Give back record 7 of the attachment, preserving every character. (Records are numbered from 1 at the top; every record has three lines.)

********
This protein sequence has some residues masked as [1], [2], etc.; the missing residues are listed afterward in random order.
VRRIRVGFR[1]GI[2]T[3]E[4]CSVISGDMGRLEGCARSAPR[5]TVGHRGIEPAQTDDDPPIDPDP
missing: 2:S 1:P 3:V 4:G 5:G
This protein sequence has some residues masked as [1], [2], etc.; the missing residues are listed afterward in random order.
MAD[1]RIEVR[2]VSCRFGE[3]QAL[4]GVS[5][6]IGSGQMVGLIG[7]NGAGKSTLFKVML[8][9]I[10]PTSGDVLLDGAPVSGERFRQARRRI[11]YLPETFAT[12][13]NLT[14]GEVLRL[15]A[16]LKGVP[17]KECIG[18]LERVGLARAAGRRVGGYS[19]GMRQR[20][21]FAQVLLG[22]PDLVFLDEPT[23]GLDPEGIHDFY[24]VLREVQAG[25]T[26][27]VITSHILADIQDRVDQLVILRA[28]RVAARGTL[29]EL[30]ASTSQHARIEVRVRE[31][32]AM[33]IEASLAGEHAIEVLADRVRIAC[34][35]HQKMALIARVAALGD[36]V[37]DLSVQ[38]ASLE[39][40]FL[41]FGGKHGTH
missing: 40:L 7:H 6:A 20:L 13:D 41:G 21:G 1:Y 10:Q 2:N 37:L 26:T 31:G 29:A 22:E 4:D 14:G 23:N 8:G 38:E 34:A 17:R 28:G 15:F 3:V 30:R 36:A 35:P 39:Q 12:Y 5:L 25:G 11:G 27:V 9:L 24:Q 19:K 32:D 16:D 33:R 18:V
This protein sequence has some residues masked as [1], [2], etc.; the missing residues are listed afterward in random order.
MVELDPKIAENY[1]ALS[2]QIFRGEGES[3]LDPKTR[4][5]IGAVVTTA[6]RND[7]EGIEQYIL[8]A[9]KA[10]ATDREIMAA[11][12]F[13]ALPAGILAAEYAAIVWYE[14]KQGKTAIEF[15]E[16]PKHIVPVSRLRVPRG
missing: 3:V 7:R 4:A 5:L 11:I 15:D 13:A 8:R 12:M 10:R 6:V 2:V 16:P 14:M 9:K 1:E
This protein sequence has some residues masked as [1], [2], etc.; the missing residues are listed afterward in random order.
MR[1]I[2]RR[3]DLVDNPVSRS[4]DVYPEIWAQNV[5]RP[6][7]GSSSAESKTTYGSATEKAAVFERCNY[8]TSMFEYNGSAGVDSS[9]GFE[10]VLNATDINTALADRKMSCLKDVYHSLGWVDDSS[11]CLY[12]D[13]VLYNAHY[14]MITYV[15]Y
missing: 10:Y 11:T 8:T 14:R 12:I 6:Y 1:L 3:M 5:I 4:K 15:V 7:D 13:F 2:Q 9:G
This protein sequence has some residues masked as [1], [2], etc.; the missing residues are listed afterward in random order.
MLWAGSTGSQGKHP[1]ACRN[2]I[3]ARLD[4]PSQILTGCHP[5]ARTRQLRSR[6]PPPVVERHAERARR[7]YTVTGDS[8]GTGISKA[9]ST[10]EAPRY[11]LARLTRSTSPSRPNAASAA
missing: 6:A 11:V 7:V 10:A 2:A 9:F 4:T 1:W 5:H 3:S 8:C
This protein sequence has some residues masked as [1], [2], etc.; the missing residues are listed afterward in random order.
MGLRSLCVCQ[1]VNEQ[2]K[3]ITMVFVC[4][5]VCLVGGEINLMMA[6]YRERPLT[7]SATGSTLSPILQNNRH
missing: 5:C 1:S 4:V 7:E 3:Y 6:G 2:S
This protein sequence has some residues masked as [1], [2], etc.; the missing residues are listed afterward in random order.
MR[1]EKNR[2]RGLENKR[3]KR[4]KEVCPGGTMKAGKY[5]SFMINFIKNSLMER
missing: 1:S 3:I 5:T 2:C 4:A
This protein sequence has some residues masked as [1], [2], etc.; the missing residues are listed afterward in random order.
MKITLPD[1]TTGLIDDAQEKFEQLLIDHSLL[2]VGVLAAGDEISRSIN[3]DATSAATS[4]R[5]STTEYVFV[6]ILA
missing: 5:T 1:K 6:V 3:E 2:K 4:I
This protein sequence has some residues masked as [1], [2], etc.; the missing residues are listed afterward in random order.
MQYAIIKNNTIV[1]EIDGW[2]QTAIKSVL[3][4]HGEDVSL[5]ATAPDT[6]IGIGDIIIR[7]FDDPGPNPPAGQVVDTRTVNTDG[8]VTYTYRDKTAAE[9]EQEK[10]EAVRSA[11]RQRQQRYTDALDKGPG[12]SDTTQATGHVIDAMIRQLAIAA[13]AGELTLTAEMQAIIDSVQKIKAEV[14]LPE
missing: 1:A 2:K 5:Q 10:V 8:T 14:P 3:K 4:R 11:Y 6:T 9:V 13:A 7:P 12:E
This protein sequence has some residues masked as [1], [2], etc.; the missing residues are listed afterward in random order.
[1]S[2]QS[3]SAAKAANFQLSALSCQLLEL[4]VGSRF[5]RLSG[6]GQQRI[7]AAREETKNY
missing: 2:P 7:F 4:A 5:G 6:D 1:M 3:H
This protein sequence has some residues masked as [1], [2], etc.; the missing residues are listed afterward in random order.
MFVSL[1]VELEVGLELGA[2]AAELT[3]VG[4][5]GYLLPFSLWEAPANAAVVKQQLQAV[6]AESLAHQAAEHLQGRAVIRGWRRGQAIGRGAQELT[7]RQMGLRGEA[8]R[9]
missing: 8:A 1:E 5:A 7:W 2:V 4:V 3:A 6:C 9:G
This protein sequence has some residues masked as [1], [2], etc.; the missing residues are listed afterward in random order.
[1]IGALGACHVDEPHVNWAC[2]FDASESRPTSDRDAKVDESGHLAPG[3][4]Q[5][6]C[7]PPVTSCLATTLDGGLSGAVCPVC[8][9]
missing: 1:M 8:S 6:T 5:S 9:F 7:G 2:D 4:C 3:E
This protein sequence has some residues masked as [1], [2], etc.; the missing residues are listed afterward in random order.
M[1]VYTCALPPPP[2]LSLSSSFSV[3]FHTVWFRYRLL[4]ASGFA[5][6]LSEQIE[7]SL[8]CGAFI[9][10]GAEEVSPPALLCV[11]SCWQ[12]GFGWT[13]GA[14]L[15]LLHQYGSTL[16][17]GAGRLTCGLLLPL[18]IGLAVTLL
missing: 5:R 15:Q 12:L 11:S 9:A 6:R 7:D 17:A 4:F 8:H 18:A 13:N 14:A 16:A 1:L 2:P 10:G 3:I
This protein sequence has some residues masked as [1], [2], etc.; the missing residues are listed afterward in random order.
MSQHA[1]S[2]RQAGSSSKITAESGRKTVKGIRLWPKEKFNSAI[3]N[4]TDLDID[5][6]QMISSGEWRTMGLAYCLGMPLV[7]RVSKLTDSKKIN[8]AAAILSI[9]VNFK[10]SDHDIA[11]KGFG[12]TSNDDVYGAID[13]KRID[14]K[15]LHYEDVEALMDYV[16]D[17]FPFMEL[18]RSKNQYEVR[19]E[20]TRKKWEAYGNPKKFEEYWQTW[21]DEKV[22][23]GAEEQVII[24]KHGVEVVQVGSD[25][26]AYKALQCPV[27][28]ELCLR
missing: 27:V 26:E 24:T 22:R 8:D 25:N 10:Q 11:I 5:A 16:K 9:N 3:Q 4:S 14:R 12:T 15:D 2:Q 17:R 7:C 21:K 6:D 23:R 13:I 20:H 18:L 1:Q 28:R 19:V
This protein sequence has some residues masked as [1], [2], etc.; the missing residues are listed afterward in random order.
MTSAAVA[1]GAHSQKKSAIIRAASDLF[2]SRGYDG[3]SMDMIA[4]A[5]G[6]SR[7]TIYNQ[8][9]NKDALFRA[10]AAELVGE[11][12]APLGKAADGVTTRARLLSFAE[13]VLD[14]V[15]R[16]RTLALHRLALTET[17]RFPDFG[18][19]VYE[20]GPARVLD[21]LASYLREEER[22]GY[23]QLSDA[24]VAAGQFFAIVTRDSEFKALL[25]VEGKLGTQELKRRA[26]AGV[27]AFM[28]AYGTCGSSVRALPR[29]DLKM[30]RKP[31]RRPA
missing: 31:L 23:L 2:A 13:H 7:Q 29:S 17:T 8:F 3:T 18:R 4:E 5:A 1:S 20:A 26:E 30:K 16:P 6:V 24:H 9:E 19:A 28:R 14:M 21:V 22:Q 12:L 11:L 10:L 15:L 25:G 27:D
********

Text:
This protein sequence has some residues masked as [1], [2], etc.; the missing residues are listed afterward in random order.
MR[1]EKNR[2]RGLENKR[3]KR[4]KEVCPGGTMKAGKY[5]SFMINFIKNSLMER
missing: 1:S 3:I 5:T 2:C 4:A